Subdials

Subdials are busting out all over this year as manufacturers increase their offerings of chronographs and other multifunction watches. What do all those whirling doodads do?

1. What is a subdial?

A subdial, or subsidiary dial, is a small dial placed inside the main dial on a watch face. Watches can have as many as four of them. Subdials, also called auxiliary dials, give information not provided by the main watch dial. They are a common features of multifunction watches such as chronographs, alarm watches, dual-time-zone watches and calendar watches.

2. What kind of information do they give?

Many kinds. Chronograph watches, those with a stopwatch function, use subdials to keep track of seconds and of elapsed minutes and hours. Calendar watches often have subdials with pointers indicating the month, date and sometimes day of the week. A moon phase subdial shows what phase the moon is in by means of a disk that rotates beneath a small aperture. On the disk are painted two full moon faces. As the day of the month pass, the painted moon (only one is visible at a time) either waxes or wanes in synchrony with the phase of the real moon.

In a mechanical watch, one that is powered by a mainspring rather than a battery, a subdial can also be used to show how much power remains before the watch stops running. Such a subdial is called a “power reserve indicator”. (Quartz watches also sometimes have similar devices, showing how much power is left in the battery or energy cell. These devices, however, are usually incorporated into the watch’s main dial rather than

3. Explain the various subdials on a chronograph

One subdial is used for the seconds hand. In most models, the seconds subdial shows continuously running seconds. The stop-start seconds hand, controlled by the chronograph button, is placed at the center of the main dial. This is done for reasons of readability- the main dial is easier to see than a small subdial. In some watches, those with tachymeter and telemeter scales (used for measuring speed and distance, respectively), placing the chronograph seconds hand in the center serves another purpose as well. These scales are printed along the circumference of the main watch dial, and can only be used if the elapsed-seconds hand is in the middle of the watch.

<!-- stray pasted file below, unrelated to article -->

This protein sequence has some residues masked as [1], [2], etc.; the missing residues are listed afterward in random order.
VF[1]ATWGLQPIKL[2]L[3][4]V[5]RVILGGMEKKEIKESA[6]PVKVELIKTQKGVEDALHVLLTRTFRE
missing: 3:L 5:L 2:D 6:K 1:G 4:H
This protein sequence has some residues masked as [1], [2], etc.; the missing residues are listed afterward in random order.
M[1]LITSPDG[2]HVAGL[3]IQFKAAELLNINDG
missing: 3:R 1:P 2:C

Some chronographs also have subdials that show the fraction of a second – most often 1/10s of a second. Chronographs often have other types of subdials as well, called “counters”, “registers”, or “totalizers,” which keep track of the minutes and hours that have elapsed since the wearer pushed the chronograph button. Most minute registers are graduated in 30 segments; most hour registers in 12 segments. If the wearer wants to measure a longer period of time than the subdial permits, say 45 minutes, he adds the time recorded on the minute register’s first revolution, 30 minutes, to the time that has elapsed on its second revolution, 15 minutes. The reason most counter only go up to 30 minutes is that they are small. If they were marked in 60 increments, a full hour, they would be difficult to read.

Some chronographs use a subdial to show the “real” time, the current hours and minutes, while the large main dial is dedicated entirely to the chronograph function.

4. How do you set subdials?

In a chronograph, the counter start and stop recording time when you push the chronograph button, the same button starts and stops the chronograph seconds hand. When you want to reset all the dials to zero, you push another button. A system of levers underneath the watch daily returns all the subdial hands to their original position simultaneously. Other types of subdials – calendars and alarms, for instance – are set using the watch crown or a separate button on the watch case.

6. Some non-chronograph watches have their seconds hand set in a subdial instead of in the center of the dial. Why?

It’s purely for cosmetic reasons. A main dial with just two hands is sometimes easier to read than one with three, and the subdial give the watch added visual interest.

7. Why do so many watches have subdials these days?

There are two reasons. First, multifunction watches are extremely popular, and subdials are useful, and often necessary, in displaying the various types of data they measure. Second, subdials give a watch a high-tech and/or sporty look – which is extremely fashionable nowadays. That’s why some watches that don’t really need subdials -ones that simply show the day of the month, for example, or incorporate a seconds hand – have them anyway. Subdials have become extraordinarily important in watch design.

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